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Designing for Assembly and Disassembly-Chapter 7

Authors
Publisher
Elsevier Inc.
Identifiers
DOI: 10.1016/b978-075068309-8.50009-1
Disciplines
  • Design
  • Ecology
  • Geography
  • Law

Abstract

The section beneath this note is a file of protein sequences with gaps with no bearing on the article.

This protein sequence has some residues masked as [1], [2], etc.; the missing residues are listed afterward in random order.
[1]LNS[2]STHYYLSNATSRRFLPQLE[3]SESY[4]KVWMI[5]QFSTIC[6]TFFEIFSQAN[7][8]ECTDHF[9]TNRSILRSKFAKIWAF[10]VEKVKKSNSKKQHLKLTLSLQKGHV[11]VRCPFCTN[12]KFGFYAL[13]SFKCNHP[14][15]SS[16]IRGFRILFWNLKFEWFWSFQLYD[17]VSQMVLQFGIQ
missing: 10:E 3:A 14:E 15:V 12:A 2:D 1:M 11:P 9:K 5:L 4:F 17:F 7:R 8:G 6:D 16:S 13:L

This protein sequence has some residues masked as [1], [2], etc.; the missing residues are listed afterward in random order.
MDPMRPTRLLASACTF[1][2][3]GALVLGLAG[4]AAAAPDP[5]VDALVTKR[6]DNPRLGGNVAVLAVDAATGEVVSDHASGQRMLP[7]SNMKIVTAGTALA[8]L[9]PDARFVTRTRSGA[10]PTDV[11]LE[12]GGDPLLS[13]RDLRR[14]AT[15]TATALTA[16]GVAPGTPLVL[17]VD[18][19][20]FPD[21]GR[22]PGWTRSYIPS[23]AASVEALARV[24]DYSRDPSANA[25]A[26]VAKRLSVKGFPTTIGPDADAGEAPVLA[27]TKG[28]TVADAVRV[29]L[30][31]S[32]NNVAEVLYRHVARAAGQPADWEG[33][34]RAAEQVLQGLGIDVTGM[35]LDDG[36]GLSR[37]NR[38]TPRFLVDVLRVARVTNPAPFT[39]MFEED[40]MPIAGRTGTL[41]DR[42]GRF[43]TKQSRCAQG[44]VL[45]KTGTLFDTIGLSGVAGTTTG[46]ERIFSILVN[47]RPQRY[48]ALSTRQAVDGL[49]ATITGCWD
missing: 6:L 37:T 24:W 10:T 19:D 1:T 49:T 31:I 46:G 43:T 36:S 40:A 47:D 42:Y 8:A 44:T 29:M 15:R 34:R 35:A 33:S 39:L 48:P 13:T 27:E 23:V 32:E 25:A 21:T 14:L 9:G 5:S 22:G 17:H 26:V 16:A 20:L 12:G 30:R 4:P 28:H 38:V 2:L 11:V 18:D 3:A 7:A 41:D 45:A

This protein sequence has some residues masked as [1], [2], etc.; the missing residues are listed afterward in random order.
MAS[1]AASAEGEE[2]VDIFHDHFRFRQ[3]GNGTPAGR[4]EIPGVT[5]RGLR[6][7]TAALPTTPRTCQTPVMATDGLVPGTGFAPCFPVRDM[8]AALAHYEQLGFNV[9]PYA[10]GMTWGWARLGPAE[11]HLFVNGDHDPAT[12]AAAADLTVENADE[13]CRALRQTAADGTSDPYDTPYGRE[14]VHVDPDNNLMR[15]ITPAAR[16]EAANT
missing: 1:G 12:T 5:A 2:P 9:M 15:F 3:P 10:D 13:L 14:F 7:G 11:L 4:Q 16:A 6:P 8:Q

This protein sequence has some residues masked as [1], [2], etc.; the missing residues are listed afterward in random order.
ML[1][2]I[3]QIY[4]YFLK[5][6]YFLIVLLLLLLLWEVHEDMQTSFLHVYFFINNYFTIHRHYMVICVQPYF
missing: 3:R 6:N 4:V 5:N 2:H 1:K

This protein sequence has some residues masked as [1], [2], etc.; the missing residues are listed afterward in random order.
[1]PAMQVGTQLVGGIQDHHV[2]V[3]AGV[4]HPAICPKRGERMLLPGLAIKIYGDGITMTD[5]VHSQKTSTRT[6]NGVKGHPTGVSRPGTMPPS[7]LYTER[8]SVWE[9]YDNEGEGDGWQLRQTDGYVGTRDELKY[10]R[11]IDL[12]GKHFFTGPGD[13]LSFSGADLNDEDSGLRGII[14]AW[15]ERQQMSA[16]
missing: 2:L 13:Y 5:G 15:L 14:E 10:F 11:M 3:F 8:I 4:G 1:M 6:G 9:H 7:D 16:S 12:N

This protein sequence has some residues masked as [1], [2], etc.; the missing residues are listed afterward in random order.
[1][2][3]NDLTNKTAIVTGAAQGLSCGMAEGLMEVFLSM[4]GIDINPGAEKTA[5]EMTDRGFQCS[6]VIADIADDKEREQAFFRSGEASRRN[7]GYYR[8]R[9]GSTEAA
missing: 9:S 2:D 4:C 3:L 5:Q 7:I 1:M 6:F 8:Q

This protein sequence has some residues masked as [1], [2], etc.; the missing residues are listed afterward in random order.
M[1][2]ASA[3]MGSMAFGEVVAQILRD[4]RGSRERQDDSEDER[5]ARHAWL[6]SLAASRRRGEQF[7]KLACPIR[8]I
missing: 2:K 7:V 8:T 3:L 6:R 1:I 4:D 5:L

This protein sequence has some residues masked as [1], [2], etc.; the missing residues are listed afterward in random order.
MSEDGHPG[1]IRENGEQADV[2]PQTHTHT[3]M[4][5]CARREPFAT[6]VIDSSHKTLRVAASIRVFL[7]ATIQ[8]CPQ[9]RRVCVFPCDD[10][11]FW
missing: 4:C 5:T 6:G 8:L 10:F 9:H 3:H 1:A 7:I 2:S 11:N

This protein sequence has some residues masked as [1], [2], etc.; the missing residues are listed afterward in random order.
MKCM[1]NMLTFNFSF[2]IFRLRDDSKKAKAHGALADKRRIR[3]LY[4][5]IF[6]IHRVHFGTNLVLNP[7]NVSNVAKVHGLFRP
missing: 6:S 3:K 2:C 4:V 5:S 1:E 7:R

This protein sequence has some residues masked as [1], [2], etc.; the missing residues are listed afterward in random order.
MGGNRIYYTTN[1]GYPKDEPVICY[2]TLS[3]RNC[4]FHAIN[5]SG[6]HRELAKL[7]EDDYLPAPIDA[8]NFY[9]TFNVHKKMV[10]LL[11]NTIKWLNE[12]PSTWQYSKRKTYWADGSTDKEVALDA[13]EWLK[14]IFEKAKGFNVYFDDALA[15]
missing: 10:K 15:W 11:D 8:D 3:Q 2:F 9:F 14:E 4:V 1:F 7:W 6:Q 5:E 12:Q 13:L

Publisher Summary A product more often than not is the assemblage of various individual components. The spatial alignment between functionally important components is what makes the product function. This chapter emphasizes the importance of designing for ease of assembly and disassembly. Assembly of a product is a function of design parameters that are both intensive (material properties) and extensive (physical attributes) in nature. Its design parameters include shape, size, material compatibility, flexibility, and thermal conductivity. When individual components are manufactured with ease of assembly in mind, the result is a significant reduction in assembly lead times and savings in resources (both material and human). It is imperative that each component be designed in such as way as to align efficiently. This entails the design and processing of the component in a specific manner with respect to shape, size, tolerances, and surface finish. On the other hand, disassembly is the organized process of taking apart a systematically assembled product to enable maintenance, enhance serviceability, and/or to affect end of life objectives, such as product reuse, remanufacture, and recycling. It is not necessarily the opposite of assembly. Components need to be designed for disassembly so that the process can be effected without damage to the parts’ intensive and extensive properties. Its importance can be attributed to growing scarcity of natural resources, increased processing costs for virgin materials (such as mining iron ore for steel manufacturing), and environmental legislation to make manufacturers more responsible with regard to waste disposal.

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